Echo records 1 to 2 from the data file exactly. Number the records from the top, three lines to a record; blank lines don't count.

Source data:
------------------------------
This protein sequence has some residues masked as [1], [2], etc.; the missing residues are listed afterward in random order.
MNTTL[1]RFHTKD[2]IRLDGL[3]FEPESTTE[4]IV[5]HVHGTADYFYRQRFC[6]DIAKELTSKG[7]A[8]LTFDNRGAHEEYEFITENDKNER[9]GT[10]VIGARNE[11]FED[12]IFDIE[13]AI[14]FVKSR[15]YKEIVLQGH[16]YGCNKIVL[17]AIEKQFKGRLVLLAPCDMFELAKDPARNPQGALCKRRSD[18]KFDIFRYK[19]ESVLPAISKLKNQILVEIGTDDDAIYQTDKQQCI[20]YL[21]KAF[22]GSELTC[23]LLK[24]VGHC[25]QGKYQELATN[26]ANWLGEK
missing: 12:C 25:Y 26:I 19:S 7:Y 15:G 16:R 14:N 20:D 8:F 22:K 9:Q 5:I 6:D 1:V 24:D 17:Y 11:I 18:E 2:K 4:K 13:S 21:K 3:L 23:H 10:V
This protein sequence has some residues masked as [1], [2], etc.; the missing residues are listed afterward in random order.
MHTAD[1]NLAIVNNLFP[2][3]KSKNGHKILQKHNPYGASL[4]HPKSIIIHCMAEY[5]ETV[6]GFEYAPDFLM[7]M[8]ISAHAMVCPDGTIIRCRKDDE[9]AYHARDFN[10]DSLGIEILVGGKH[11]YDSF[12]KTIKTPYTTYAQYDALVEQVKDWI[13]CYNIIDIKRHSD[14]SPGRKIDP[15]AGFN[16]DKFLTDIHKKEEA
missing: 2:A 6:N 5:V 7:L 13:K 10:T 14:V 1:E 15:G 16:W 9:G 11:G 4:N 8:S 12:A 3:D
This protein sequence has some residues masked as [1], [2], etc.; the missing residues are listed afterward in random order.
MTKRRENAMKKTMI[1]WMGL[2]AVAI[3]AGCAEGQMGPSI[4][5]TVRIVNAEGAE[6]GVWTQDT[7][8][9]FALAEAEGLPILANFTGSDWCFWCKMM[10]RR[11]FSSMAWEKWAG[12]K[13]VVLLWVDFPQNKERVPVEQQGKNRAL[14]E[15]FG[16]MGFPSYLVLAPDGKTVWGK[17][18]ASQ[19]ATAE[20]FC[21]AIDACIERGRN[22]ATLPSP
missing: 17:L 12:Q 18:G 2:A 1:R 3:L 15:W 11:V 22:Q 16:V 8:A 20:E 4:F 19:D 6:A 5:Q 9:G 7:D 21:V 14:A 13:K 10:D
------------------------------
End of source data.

This protein sequence has some residues masked as [1], [2], etc.; the missing residues are listed afterward in random order.
MNTTL[1]RFHTKD[2]IRLDGL[3]FEPESTTE[4]IV[5]HVHGTADYFYRQRFC[6]DIAKELTSKG[7]A[8]LTFDNRGAHEEYEFITENDKNER[9]GT[10]VIGARNE[11]FED[12]IFDIE[13]AI[14]FVKSR[15]YKEIVLQGH[16]YGCNKIVL[17]AIEKQFKGRLVLLAPCDMFELAKDPARNPQGALCKRRSD[18]KFDIFRYK[19]ESVLPAISKLKNQILVEIGTDDDAIYQTDKQQCI[20]YL[21]KAF[22]GSELTC[23]LLK[24]VGHC[25]QGKYQELATN[26]ANWLGEK
missing: 12:C 25:Y 26:I 19:S 7:Y 15:G 16:R 14:N 20:D 8:F 22:K 9:Q 5:I 6:D 1:V 24:D 17:Y 11:I 18:E 2:K 4:K 13:S 21:K 3:L 23:H 10:V
This protein sequence has some residues masked as [1], [2], etc.; the missing residues are listed afterward in random order.
MHTAD[1]NLAIVNNLFP[2][3]KSKNGHKILQKHNPYGASL[4]HPKSIIIHCMAEY[5]ETV[6]GFEYAPDFLM[7]M[8]ISAHAMVCPDGTIIRCRKDDE[9]AYHARDFN[10]DSLGIEILVGGKH[11]YDSF[12]KTIKTPYTTYAQYDALVEQVKDWI[13]CYNIIDIKRHSD[14]SPGRKIDP[15]AGFN[16]DKFLTDIHKKEEA
missing: 2:A 6:N 5:V 7:L 13:K 10:T 14:V 1:E 15:G 16:W 9:G 11:G 4:N 8:S 12:A 3:D